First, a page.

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Q&A with Winner of Sustainable Solution Award 2020: Sara Howard for Circular Ceramics

Q&A with Winner of Sustainable Solution Award 2020: Sara Howard for Circular Ceramics

WantedDesign’s Sustainable Solution Award for 2020 went to Sara Howard of Central Saint Martins (UK) for her project Circular Ceramics, a tableware collection made entirely from glass, stone, construction and ceramic. We interviewed the winners of the Conscious Design Awards to learn more about their projects, their design interests and why the notion of “conscious design” is important to them.

Sara Howard

Julia, tell us a bit about you, your school, and your area of study.

I am a ceramic designer and materials researcher, born and raised in London where I chose to continue to study, at Central Saint Martins. My practice involves constantly exploring methods to make global mass production more ecological.

Aware of the significant environmental damage that industrial mass production is responsible for, I believe it is vital to make immediate changes to our current linear economic models, which are draining the Earth of finite raw materials and producing excess landfill. Due to efficiency, many industries work independently at the expense of our fragile ecologies. Designers are linked to all these sectors and therefore I feel responsible to connect and build the parameters for these businesses to collaborate with each other to collectively minimize the effects of mass production.

Tell us about the project you presented at WantedDesign Brooklyn.

‘Circular Ceramics’ is a tableware collection made entirely from glass, stone, construction and ceramic industrial waste that would have otherwise been sent to landfill. It also includes a book which outlines the methods of identifying, reclaiming and substituting industrial waste for all scales of ceramic production.

‘For every ton of clay quarried, nine tons of waste is produced.’ Our current linear economic model is exploiting Earth’s finite raw materials and producing excessive industrial waste. By building relationships between multiple industries, there is the opportunity for waste by-products from production to replace the raw materials in another, forming an industrial symbiosis. This circular method of production reduces the demand for non-renewable natural resources and diverts waste away from landfill.

In this project, I initially set out to design a circular economy within the manufacturing of ceramics. In doing so, I came across many challenges with the multiple chemical compound changes that take place throughout the process. In response, I began exploring external industries that consume the same raw materials and examined their waste management models to identify the by-products that were currently being sent to landfill.

With extensive research and experimentation I began to build an industrial symbiosis around the ceramics industry, whereby waste by-products from external industries were replacing the raw materials in ceramic production. Thus, diverting waste away from landfill and reducing the consumption of raw materials.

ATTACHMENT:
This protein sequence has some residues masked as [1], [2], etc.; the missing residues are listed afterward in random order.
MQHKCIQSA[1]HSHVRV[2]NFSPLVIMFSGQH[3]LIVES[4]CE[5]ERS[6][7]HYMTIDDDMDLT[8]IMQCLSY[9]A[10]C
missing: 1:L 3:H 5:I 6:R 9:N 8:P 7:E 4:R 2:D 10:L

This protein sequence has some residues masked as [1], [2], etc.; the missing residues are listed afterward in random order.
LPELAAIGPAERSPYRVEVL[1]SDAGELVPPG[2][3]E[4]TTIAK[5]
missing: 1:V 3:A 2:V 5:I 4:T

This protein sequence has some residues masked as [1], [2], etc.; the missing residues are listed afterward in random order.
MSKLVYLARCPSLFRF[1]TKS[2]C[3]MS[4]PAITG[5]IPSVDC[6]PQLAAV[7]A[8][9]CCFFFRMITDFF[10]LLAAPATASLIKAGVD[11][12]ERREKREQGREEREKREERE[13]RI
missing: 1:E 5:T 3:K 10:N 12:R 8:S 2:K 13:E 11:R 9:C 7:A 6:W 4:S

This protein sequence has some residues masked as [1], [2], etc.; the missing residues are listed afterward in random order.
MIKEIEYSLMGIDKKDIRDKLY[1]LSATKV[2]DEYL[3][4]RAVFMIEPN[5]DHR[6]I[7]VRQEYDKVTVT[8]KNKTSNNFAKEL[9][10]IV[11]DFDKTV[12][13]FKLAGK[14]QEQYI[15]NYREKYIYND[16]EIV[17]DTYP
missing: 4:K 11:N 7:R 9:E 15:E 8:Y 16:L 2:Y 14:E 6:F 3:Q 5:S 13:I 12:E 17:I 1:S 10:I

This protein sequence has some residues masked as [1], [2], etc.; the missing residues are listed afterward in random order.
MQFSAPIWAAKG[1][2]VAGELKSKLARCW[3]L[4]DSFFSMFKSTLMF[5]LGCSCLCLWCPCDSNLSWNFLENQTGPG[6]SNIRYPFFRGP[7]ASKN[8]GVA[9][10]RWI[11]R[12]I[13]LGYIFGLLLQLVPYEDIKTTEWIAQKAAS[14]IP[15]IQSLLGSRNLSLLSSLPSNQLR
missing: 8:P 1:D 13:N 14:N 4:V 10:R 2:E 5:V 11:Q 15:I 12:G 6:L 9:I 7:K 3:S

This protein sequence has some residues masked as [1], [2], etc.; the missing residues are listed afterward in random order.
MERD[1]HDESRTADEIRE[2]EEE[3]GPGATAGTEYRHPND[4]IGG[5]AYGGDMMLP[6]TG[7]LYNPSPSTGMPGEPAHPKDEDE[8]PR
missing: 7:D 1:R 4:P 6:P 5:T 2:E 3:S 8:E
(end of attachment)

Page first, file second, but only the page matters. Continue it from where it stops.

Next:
I am currently working with small scale ceramicists to reclaim industrial waste for their ceramic production, with the ultimate goal being to work with mass producers to preserve the Earth’s increasingly fragile ecologies.

Why do you think your project specially appealed to the Jury?

The number of years we have left to extract valuable materials from the ground is a worrying prospect for industries; Copper 49, Tin and Zinc 28 and Silver 17 years. With scarcity comes a volatility in price, putting industries at great risk in the future. I feel the jury recognized the urgency to make dramatic changes on a mass scale, that can have both ecological and economic gains. The ability to apply the methods of reclaiming waste for ceramic production at all scales, from studio potter to mass manufacturer, is also an attractive prospect as the craft industry continues to grow.

How would you like the project to evolve and potentially be implemented?

I would love to see independent ceramicists adopt these methods of reclaiming industrial waste, forming symbiotic relationships within their community. This would act as a proof of concept to mass producers who may be more hesitant to adopt these material substitutions. Going forward, I would love to work with ceramic companies across the world, examining their waste streams and the resources around them to help them adopt a more ecological practice.

How do you and your project relate to the notion of “conscious and responsible design”?

In the forming of the industrial symbiosis, my project has addressed the issues of finite raw materials, mining and industrial waste. By building these relationships between manufacturers that have both ecological and financial gains, all parties benefit from one another and more importantly so does the environment. The methods I have provided can also be built upon and adapted to suit individual companies needs and requirements.

What is next step for you? Do you have any other personal projects in which you are working on?

I am excited to launch my first book and website this summer, and then I plan on moving to Sri Lanka at the end of this year to start working with a ceramic mass manufacturer. I still want to continue to develop my book and share my methods with the ceramic community. This might lead me to an educational role where I would love to inspire the next generation of designers to be more conscious about their choice of materials. I am open to wherever this project takes me!

What is your dream project?

To work with a company that has the confidence to allow me to make effective and real changes in material consumption.

Sara Howard
Central Saint Martins – Ceramic Design
London, United Kingdom

Read more about all the winners of the WantedDesign Conscious Design Awards 2020.